Frequent visitors to the bloggy thing know I read a lot of manga. If I had to estimate, I’d say about a third of the comics I borrow from my local library or buy are manga. One of the big draws for me is the variety to be found in Japanese comics. That said, my manga reading tends more towards crazy comedies and human dramas than the battle and supernatural stuff. But just as manga itself isn’t one size fits all, I’m always going beyond my favorite genres. Here are some of the manga I’ve read recently.
The Complete Chi’s Sweet Home Part 4 by Konami Kanata [Vertical; $24.95] is a heartwarming, honestly suspenseful conclusion to the series. Here’s a summary from Wikipedia:
A grey and white kitten with black stripes wanders away from her mother and siblings one day while enjoying a walk outside with her family. Lost in her surroundings, the kitten struggles to find her family and instead is found by a young boy, Youhei, and his mother. They take the kitten home, but, as pets are not allowed in their housing complex, they try to find her a new home. This proves to be difficult, and the family decides to keep the kitten. While being housebroken, the kitten mistakenly answers to "Chi" (as in shi- from shikko, the Japanese word for "urine") and this becomes her name. Chi then lives with her new family, learning about different things and meeting new people and animals.
Chi’s frolics and explorations in the world are always amusing, but the series takes a somewhat darker turn as two events converge. At the same time Chi’s human family is preparing to move to Paris, they learn Chi’s original owners are still looking for the kitten. Will they return Chi to his mother and siblings? Which family will Chi decide to stay with? Will Youhei’s heart be broken? I believe my heart was in my throat as I got closer to the conclusion.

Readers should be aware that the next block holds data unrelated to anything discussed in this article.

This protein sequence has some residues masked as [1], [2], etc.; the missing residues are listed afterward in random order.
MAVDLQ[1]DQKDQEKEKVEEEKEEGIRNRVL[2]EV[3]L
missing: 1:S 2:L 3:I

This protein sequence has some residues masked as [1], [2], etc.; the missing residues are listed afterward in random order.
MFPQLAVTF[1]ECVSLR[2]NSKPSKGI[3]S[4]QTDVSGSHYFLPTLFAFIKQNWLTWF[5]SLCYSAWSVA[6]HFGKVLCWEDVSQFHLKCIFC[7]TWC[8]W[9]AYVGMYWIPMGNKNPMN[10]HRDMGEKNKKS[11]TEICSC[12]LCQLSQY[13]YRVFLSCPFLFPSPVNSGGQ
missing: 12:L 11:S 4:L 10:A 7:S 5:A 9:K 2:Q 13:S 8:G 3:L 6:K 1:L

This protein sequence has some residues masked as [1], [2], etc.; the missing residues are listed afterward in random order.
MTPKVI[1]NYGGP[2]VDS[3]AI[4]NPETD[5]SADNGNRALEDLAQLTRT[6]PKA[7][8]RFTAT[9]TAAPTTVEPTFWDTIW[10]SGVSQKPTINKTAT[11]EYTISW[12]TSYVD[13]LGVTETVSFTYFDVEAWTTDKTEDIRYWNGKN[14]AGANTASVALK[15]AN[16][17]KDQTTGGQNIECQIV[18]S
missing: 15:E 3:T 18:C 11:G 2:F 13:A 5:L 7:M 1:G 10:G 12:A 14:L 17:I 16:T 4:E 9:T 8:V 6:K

This is one of the very best manga series I’ve ever read and it’s suitable for all ages. There’s also an anime and I’ll be checking that out as soon as possible.
I recommend borrowing the first part of the series from your local library. If you like it, Amazon is offering a boxed set for $78.30, down from the list price of $109.80.
BL Metamorphosis Vol. 5 [Seven Seas; $13.99] completes this Kaori Tsurutani series about the power of friendship and boys love manga. Yuki Ichinoi is 75 years old, living alone after the death of her husband. She comes across a BL manga in the bookstore and, curious, buys it. 17-year-old clerk Urara Sayama notices this unusual sale. Though painfully shy, Sayama becomes friends with Ichinoi when the woman returns to buy subsequent volumes in the series. The two are 58 years apart, but bond over their love of BL manga.
Though BL Metamorphosis is a quiet series, the friendship between the two women is nicely developed. Ichinoi and Sayama attend some manga conventions together and the older woman encourages her young friend to create and publish her own manga. Both women experience some life changes in this final volume, but the conclusion of the series is satisfying.